Shoshone County Sheriff Mike Gunderson said at the press conference that at this time they believe only one person remains missing.
"The information we had last night, we felt pretty safe that we had all the information that we had at the time, we were safe to say we thought we had everybody. But information came in this morning that we had one missing person. So that’s why we started that search today," Gunderson said.
Gunderson said search efforts going forward are highly dependent on the personnel working on the mountain, especially when it comes to keeping them safe.
"We’ve been rotating the personnel in and out, so we have to also take into consideration for their safety as well," Gunderson said. "I would assume that sometime this evening the search will end like it did last night, and then, depending on what we find at the time, when we will continue tomorrow if we need to.”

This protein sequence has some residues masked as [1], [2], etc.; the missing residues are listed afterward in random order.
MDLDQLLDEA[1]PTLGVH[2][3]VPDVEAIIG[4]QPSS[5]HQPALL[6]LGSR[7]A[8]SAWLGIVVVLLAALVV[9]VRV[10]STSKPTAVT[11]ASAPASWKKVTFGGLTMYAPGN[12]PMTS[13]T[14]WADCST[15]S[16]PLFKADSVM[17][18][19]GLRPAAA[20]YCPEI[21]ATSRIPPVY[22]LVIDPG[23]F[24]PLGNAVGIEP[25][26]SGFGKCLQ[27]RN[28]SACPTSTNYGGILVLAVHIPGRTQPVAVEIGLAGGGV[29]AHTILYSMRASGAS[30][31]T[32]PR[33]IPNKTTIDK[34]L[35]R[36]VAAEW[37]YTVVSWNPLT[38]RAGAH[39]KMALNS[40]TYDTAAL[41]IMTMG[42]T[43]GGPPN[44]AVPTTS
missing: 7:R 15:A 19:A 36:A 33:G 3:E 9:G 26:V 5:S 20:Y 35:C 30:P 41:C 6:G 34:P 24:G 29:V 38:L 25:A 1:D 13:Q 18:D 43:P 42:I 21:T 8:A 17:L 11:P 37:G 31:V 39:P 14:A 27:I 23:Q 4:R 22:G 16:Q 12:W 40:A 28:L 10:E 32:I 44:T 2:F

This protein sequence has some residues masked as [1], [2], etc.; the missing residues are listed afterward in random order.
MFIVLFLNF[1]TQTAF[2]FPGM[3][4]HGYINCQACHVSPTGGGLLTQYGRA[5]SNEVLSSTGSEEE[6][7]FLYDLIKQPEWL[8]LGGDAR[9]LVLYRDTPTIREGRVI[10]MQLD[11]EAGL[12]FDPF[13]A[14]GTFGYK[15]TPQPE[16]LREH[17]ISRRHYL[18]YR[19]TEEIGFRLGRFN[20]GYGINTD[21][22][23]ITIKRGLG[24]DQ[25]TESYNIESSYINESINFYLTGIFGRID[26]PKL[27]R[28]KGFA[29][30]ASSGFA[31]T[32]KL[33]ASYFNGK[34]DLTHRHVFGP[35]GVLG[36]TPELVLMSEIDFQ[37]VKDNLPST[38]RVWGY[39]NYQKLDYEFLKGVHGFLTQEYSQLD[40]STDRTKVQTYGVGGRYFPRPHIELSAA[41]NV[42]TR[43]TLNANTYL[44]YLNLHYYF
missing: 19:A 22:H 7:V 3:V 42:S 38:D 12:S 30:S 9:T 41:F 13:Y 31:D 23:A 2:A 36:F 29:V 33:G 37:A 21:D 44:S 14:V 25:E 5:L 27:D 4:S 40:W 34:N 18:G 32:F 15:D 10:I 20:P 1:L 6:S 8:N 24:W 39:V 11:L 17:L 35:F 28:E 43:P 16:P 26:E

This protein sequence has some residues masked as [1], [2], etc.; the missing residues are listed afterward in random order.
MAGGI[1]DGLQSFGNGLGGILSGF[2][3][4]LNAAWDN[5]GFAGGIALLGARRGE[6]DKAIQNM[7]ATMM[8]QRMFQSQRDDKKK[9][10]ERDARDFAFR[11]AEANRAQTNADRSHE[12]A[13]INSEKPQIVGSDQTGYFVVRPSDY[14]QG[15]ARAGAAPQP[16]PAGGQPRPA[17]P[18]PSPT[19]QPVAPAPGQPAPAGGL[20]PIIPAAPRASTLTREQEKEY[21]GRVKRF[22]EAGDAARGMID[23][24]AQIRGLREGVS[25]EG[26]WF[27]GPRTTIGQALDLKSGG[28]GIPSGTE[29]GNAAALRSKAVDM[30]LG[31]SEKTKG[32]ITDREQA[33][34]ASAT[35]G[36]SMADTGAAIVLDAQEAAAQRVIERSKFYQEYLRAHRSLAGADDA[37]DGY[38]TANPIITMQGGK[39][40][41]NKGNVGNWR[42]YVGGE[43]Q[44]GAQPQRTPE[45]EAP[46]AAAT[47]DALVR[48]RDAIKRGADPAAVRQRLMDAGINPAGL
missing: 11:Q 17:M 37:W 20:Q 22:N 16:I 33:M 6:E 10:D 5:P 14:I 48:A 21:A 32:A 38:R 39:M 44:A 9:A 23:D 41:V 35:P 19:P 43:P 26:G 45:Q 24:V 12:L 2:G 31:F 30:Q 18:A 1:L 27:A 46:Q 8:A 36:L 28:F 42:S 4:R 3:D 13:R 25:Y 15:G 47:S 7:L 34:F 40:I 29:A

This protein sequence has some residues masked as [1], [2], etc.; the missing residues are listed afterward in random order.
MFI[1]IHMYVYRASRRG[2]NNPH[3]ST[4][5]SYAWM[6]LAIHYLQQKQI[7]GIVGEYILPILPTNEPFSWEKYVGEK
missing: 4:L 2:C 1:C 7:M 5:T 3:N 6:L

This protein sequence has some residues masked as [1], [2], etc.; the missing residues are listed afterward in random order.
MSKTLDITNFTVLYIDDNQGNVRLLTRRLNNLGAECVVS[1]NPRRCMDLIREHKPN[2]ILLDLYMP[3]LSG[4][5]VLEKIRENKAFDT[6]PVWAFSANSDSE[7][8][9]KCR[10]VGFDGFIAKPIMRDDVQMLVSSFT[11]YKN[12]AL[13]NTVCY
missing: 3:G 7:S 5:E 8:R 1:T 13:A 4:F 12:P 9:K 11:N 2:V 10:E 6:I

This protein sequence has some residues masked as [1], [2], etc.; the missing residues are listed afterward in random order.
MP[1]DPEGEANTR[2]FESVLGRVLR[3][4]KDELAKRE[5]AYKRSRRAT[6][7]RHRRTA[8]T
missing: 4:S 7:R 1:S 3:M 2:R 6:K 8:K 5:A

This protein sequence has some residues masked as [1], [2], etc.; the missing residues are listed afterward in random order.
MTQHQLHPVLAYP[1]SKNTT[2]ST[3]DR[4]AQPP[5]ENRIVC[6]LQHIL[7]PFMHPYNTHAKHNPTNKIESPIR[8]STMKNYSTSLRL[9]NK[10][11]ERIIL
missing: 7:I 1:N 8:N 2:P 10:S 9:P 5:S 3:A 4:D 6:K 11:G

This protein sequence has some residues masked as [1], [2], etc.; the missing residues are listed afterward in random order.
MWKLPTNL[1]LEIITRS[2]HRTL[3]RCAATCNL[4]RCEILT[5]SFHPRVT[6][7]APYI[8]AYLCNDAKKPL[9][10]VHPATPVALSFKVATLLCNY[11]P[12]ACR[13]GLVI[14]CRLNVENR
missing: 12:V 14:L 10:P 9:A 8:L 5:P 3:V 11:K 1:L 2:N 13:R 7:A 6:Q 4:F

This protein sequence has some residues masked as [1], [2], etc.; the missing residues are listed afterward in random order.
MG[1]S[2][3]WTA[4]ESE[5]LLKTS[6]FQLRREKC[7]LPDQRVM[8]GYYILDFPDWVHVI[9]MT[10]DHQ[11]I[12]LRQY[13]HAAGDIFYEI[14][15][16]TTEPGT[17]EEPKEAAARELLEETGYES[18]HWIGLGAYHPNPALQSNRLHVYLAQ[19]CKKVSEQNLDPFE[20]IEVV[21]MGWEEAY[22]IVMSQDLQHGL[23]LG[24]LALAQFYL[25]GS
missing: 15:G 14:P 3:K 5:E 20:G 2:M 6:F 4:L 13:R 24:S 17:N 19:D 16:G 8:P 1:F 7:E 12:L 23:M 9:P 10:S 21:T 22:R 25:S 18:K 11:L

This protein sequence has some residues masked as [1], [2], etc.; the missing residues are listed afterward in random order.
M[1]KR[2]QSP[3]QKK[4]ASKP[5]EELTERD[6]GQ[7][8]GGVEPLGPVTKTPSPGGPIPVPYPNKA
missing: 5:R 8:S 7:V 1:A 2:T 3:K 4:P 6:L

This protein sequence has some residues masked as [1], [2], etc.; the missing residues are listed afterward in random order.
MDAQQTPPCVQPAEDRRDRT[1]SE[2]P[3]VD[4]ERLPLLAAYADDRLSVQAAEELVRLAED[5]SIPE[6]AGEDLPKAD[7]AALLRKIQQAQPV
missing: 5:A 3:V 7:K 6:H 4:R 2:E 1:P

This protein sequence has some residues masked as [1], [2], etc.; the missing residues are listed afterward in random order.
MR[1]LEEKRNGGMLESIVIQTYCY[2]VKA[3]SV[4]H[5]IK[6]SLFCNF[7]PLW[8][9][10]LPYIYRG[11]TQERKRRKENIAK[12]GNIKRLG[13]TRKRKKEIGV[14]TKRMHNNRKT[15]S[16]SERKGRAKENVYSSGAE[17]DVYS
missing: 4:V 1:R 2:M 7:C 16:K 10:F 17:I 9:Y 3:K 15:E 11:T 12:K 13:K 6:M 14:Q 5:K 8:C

When asked if authorities planned on sending out a message asking for any information on other missing people, Gunderson said he believed the media coverage the story has received should have informed anyone who thinks they know someone missing near the mountain.
Gunderson also said they weren't asking people to avoid the mountain completely, as things such as a restaurant were still open. People do need to avoid the search area.
Gunderson also asked people to be careful, use proper tracking equipment and to let friends and family know where they are when going on backcountry runs.